Hybrid Scrapbooking Terms

compiled by Julie Ann Shahin

Common Terms:

Altered Art - Anything that has been altered in an artistic way is considered to be altered art. For example, you take a childs favourite Sesame St board book, cover it with paper and fill it with photos, or you turn a bunch of bottle caps in to fridge magnets. Altered art. Heck, slap a bit of paper on to your mouse (computer mouse) and bam, you have yourself a piece of altered art…kind of no one ever said art has to make sense.

Angel Company -An angel company is one that will let you use their images to make a product that you intend to sell. They waive (or partially waive) their copyright to the image on an individual basis. Each company is a little different, so it pays to double check, but most of them will allow you to use their images for resale as long as the product that you make is hand stamped. (Read the Terms of Use that come with a digital kit, most offer commercial use licenses.)

Backup/Backup Files:{computer term} Copies of data and program files. Usually the information on a hard drive or disk is stored on a separate disk. If you store any of your journaling, family history, or photographs on your computer it is vial that you create a backup files.

Banding: {printing term} This is where you have visible blocks of color rather than a smooth gradation between colors. The most common place you’ll see banding is in gradients, where in certain situations, instead of moving seamlessly from color to color, you’ll see visible squares of colors with clearly defined edges between each color.

Bitmap: {computer term} The method of storing information that maps an image pixel, bit by bit. There are many bitmapped file formats, .bmp, .pcx, .pict, .pict-2, tiff, .tif, .gif (89a), and so on. Most image files are bit mapped. This type of file gives you the ´jaggies´, when examined closely you can see the line of pixels that create edges. Bitmap images are used by all computers. The desktop or screen information for all Windows machines uses .bmp files, while the Macintosh uses pict files.

Blend Modes: {digital term} When you create a layer in Photoshop, blend modes determine how it interacts with layers that are beneath it. By default, the blend mode is “Normal,“which means the object on your new layer simply covers whatever is beneath it. If you change the blend mode, the layer now reacts with what’s beneath it (rather than just covering it) and can “blend” into it using a variety of colors, screens, etc. Paint tools and the Gradient tool in Photoshop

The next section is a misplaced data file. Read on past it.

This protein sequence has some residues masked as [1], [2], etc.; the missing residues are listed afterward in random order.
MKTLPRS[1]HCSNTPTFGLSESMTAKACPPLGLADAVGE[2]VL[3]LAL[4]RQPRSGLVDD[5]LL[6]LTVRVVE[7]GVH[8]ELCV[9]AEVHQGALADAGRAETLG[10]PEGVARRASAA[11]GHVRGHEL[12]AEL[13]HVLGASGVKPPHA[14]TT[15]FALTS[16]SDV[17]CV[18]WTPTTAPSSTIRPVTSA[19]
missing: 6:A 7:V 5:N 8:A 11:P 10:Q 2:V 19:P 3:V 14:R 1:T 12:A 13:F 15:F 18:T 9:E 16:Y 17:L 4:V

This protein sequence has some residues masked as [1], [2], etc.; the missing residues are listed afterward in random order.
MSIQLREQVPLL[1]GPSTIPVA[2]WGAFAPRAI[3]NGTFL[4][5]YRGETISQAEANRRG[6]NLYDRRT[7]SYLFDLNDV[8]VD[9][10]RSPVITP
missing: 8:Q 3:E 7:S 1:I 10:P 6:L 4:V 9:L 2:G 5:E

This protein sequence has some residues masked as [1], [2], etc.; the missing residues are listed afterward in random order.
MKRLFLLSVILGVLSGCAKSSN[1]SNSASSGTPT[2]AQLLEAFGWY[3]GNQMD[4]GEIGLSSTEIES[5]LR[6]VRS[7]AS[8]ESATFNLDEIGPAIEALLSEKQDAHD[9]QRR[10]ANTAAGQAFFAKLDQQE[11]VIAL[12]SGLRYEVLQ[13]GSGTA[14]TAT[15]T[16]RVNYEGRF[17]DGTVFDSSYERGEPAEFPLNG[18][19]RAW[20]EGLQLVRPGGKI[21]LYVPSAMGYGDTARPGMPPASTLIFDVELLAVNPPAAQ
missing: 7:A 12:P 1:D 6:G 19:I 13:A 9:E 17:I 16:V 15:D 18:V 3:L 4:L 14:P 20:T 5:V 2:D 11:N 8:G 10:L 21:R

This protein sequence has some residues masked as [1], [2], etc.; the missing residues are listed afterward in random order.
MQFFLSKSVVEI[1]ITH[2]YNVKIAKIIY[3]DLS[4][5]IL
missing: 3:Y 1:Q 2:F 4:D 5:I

Brads: Decorative two-pronged fasteners used to pretty up our layouts/albums. They’re very handy and can be used to bind mini albums. Brads are getting pretty fancy these days.

Burn (extend. Photoshop Burn tool): In the graphics World, to burn an image is to darken it selectively. Although, it comes from a technique used in traditional photography, to control exposure on a specific part of a photographic print, this technique is nowadays usually performed using a digital image editor such as Photoshop. The Burn tool is part of the same set of tools in Photoshop as the Dodge tool and the Sponge Tool. See also: Dodge tool, Sponge tool

CASE Abbreviation for: Copy And Steal Everything (see also scraplifting)

CD-ROM: {computer term} A device that uses a compact disc (CD). A CD can store large amounts of data - 800 megabytes of information - which would equal more than 200,000 printed pages. Many scrapbookers store copies of their scrapbook pages on a CD. (If you have a DVD component on your computer, a DVD disc holds much more data)

Channel: {digital term} A piece of information stored with an image. True color images, for example, have three channels — red, green and blue.

Chipboard: Aka book board, I can only describe it as thick card board like the stuff your cereal boxes are made of but thicker. You can totally use your cereal boxes (although they’re not acid free) to make your mini album. It may be a little flimsy but you can get away with it if the album is small enough otherwise go for something a little thicker. You can find good quality chipboard that is thicker at all good craft stores and scrapbooking stores.